Tuesday, May 15, 2018

After Eviction, Scotto Funeral Home Searching For New Home In Carroll Gardens

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Back in January 2018, PMFA reported that the commercial space occupied by Scotto Funeral Home at 104-106 1st Place in Carroll Gardens was being offered for lease by real estate firm CPEX. The listing, sadly, indicated a move for the funeral home from its long-time home.

The family-owned business was founded in 1926 by the Scotto family in the middle of four brownstones owned by the family. For generations of Italian-Americans in Carroll Gardens, Scotto's has been an integral part of the community. John Heyer, Jr., one of its directors, has just reached out to us to confirm that the funeral home has been evicted from the space and is hoping to secure a new location in the neighborhood.

From John Heyer, Jr.:
"Scotto Funeral Home is a place in our heart not a building. We will continue to provide caring service to our community, although sadly not on 1st Place, since our eviction is no longer just a rumor but a reality.

We would have loved to stay and maintain the continuity of place for our business started by Dolly and Buddy Scotto’s parents Patsy and Rose so many years ago. Still we will continue that legacy and comfort our families within our neighborhood.

Scotto Funeral Home, established by Rose and Patsy Scotto and has been owned by Terry “Dolly” Scotto-Spinelli, John Heyer II and Debra Scotto for six years, is not going out of business. However, Scotto Funeral Home has been evicted by 104-106 1st Place Corporation.

Even though we will no longer be operating funeral services from 106 1st Place, Scotto Funeral Home remains open for business at the same phone number, 718-875-2515. We have made arrangements to temporarily hold wake services at Cobble Hill Funeral Home on Court Street, thanks to hospitality of Mr. DeJohn. We are currently in negotiations to open at a new Carroll Gardens location within the year

The Scotto and Heyer families and staff are available to provide the same professional and caring service we have always strived to provide either in South Brooklyn, at our Staten Island Location on Narrows Road South or in the neighborhood most convenient for you, by calling 718-875-2515.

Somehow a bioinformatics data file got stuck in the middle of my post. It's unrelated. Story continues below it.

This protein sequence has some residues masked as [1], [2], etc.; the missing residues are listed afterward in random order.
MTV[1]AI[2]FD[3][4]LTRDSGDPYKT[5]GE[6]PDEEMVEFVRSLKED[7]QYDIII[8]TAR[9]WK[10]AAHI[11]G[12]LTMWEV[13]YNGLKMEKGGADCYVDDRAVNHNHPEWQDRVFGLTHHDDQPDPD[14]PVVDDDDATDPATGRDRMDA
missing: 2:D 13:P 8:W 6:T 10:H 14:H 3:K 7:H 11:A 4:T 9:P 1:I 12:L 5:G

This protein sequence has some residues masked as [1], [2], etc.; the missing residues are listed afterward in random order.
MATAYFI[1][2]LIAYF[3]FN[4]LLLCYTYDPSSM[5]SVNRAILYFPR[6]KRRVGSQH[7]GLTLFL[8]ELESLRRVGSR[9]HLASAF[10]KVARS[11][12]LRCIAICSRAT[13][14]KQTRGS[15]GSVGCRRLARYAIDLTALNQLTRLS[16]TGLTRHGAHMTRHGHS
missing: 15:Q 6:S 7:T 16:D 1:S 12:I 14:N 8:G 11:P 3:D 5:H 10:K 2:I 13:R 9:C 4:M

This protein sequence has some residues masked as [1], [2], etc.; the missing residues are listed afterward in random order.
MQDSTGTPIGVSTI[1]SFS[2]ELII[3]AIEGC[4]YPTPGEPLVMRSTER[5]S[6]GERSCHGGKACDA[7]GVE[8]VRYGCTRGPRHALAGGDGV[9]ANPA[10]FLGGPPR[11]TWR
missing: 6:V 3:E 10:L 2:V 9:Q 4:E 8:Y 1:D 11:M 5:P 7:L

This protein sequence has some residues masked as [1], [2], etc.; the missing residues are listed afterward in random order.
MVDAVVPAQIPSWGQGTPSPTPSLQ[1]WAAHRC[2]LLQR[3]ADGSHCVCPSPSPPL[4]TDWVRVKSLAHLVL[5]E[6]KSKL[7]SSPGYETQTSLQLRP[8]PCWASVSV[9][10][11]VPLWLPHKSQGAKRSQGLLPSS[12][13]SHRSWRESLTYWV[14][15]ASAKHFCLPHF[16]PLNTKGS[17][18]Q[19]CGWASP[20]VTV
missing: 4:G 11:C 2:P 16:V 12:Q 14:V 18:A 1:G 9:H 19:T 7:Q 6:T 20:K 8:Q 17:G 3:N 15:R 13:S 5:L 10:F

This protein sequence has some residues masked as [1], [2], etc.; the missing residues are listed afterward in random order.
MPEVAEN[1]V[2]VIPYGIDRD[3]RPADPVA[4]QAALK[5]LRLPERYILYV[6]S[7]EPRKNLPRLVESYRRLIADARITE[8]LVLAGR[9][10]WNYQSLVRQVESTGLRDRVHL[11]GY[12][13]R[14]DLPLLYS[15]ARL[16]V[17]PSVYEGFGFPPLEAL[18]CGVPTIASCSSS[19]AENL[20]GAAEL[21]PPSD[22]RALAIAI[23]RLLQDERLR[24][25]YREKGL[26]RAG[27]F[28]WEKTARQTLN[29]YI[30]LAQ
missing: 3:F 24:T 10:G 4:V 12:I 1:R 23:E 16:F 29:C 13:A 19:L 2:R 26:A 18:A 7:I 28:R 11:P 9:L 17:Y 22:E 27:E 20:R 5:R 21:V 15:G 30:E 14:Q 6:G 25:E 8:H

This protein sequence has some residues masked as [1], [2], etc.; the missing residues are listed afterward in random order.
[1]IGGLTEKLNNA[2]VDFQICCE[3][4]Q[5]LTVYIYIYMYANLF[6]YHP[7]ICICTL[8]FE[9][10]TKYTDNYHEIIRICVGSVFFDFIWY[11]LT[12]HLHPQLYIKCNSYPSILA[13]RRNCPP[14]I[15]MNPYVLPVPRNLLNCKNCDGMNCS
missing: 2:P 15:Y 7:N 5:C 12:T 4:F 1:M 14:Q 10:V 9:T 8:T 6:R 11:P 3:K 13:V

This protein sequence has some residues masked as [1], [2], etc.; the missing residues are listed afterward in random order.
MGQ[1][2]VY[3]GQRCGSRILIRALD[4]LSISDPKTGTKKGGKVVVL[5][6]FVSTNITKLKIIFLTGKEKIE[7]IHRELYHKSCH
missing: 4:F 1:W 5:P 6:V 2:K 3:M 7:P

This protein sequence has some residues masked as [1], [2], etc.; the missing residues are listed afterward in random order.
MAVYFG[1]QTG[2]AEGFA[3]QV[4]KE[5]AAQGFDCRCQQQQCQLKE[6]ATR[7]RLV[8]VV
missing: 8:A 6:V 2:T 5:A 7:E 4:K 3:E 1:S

Aunt Terry John Sr., John Jr., Deb and our entire staff thank all those who have supported our family with prayers and well wishes during this unfortunate turn of events. We wish we had been given the opportunity to renew our lease and remain on 1st Place. We see our work as funeral directors to be a vocation and a service which is grounded in our belief that the life, love and legacy of every person deserves to be celebrated. This is a service which we are still providing and we hope you will give us the honor of providing your family with this service should you have the need."

Sad, indeed, but we hope that the business will continue to have a presence in the community for years to come.
In the meantime, a space is still available for lease on CPEX.



14 comments:

Anonymous said...

Per the court filings that can be found online, it looks like Buddy's kids are fighting each other, and this is one of the results.

Katia said...

Yes, this is what I have heard and certainly what John Heyer's letter indicates.

Anonymous said...

I've known the Scotto family my whole 60 plus year life. There is no pressing need to do this. Perhaps after Terry and Buddy are gone (Terry is over 90, Buddy is not far behind.) But not now. It's not like the Scotto family is impoverished and needs the money.

Someone in that family is a real jerk. The eviction is classless.

I will leave it to your kind readers to figure it out.

Anonymous said...

So I take it that the buildings are still family owned but they're being evicted by other family members?

Anonymous said...

Mark Scotto evicted his 93 year old Aunt Terry Scotto Spinelli from her home of 70 years, at 104-106 1st Place. Why is anyone surprised the funeral home, that she clearly loved, was evicted.